The combine harvesters of the northern hemisphere are being greased up for the long wait until they scythe through the fields next year. Farmers of the north have, once again, excelled themselves in output.
Already well-filled silos shall remain so for the foreseeable future. Accordingly, most agricultural commodity prices will remain somewhat depressed.
With crude oil prices also in the doldrums, the sideways pressure on input prices is all the more accentuated, leading us to expect little food price inflation in the UK for the next six, nine, maybe 12 months.
The first base for a reappraisal of this assertion will be coming with the spring plantings data. A return to food price inflation needs a shock to the system in the near term: a crop failure, a spike in oil prices, a plunge in sterling - all of which are impossible to accurately predict, and feel unlikely.
On top of this, there is the matter of the ongoing price war among British supermarkets - and ‘price war’ is an appropriate term to characterise the industry at this time, after much wolf crying, as superstores seek to regain price credibility with the currently rampaging limited assortment discounters (LADs). The ongoing shelf-edge pricing activity is also likely to compress basket prices and so supermarket gross margins in the near term at least.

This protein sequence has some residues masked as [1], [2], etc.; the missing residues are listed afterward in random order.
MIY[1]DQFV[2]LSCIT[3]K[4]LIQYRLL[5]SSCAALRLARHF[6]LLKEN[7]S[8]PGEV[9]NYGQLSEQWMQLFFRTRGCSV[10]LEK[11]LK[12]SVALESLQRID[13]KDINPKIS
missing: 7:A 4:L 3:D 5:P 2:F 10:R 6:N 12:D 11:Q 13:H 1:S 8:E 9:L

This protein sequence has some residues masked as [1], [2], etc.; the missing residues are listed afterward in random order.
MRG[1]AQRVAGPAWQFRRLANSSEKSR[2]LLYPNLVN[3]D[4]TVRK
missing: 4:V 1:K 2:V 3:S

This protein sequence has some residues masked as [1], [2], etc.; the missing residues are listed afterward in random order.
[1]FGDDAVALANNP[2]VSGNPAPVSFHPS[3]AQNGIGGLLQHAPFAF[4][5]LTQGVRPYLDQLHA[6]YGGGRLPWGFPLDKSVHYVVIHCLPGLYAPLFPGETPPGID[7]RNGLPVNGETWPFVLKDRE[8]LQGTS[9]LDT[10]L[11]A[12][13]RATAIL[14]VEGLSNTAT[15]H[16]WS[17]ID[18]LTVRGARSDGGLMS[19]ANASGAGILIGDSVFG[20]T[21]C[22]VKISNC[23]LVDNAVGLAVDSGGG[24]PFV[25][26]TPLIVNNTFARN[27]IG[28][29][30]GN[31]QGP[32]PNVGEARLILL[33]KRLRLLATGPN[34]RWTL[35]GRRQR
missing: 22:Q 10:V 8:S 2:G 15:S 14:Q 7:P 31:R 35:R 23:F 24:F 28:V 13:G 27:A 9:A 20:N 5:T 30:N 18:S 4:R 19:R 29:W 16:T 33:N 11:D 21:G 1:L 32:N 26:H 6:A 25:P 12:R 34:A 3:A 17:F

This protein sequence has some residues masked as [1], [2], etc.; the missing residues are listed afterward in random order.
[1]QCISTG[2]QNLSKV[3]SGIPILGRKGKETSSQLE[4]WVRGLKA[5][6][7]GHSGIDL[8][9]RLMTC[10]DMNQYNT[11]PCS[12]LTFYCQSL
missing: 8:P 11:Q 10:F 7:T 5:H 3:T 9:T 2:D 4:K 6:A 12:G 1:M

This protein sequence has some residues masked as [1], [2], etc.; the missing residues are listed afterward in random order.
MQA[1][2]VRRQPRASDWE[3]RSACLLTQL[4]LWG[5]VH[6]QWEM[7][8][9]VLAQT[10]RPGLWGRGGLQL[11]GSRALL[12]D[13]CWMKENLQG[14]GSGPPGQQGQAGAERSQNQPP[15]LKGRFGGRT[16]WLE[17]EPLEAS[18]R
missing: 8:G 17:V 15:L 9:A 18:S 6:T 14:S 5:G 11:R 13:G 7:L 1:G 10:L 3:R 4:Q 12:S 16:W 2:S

Additionally, the supermarkets, and their supply chains face the challenge of the Chancellor of the Exchequer’s National Living Wage from April 2016, plus ongoing detrimental changes to those operating large real estates from changes to business rates. All these pressures mean driving sales growth and supporting profit margins is becoming more difficult rather than easier for grocery bosses, leading us to prepare investors to be patient before any uptick for domestic supermarkets can be envisaged.
Questionable management ultimately created the problems facing the major superstore players and it can only be effective management that guides to a brighter place for all stakeholders. If there is a silver lining to this dark cloud, it is that the sector may have better captains now on the bridge.
Clive Black is head of research at Shore Capital Stockbrokers